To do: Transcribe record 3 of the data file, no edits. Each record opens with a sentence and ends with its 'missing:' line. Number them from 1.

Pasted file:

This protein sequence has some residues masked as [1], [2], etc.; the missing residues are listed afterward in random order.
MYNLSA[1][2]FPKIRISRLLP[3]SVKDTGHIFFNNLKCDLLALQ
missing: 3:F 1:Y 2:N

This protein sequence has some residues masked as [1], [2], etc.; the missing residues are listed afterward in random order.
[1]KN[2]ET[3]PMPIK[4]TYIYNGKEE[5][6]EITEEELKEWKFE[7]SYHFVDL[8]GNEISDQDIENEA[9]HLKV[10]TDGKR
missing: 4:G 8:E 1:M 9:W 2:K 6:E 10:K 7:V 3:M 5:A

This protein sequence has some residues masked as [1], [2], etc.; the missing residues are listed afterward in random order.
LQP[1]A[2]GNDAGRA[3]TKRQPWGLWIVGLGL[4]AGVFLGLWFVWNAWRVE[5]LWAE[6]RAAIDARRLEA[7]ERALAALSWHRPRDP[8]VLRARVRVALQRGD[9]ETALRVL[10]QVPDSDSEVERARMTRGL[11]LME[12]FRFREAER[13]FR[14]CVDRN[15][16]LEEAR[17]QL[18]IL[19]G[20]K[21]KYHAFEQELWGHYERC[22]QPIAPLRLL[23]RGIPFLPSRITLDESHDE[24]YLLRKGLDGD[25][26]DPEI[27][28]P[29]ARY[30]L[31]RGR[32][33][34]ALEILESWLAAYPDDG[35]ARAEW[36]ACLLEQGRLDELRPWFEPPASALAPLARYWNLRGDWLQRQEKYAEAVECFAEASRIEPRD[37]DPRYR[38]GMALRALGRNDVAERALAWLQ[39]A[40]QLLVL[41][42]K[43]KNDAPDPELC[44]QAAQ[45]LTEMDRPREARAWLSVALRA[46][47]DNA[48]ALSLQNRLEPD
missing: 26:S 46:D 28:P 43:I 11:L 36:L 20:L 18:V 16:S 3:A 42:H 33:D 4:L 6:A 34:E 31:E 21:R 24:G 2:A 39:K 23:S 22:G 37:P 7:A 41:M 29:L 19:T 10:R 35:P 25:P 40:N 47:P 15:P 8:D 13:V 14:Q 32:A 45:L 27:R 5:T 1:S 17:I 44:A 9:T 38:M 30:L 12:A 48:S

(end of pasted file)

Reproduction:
This protein sequence has some residues masked as [1], [2], etc.; the missing residues are listed afterward in random order.
LQP[1]A[2]GNDAGRA[3]TKRQPWGLWIVGLGL[4]AGVFLGLWFVWNAWRVE[5]LWAE[6]RAAIDARRLEA[7]ERALAALSWHRPRDP[8]VLRARVRVALQRGD[9]ETALRVL[10]QVPDSDSEVERARMTRGL[11]LME[12]FRFREAER[13]FR[14]CVDRN[15][16]LEEAR[17]QL[18]IL[19]G[20]K[21]KYHAFEQELWGHYERC[22]QPIAPLRLL[23]RGIPFLPSRITLDESHDE[24]YLLRKGLDGD[25][26]DPEI[27][28]P[29]ARY[30]L[31]RGR[32][33][34]ALEILESWLAAYPDDG[35]ARAEW[36]ACLLEQGRLDELRPWFEPPASALAPLARYWNLRGDWLQRQEKYAEAVECFAEASRIEPRD[37]DPRYR[38]GMALRALGRNDVAERALAWLQ[39]A[40]QLLVL[41][42]K[43]KNDAPDPELC[44]QAAQ[45]LTEMDRPREARAWLSVALRA[46][47]DNA[48]ALSLQNRLEPD
missing: 26:S 46:D 28:P 43:I 11:L 36:L 20:L 18:V 16:S 3:A 42:H 33:D 4:L 6:A 34:E 31:E 21:R 24:G 2:A 39:K 23:S 22:G 37:P 7:A 41:M 29:L 19:T 10:R 35:P 25:P 40:N 47:P 15:P 8:D 13:V 14:Q 32:A 45:L 27:R 5:T 1:S 17:I 44:A 9:T 38:M 30:L 12:A 48:S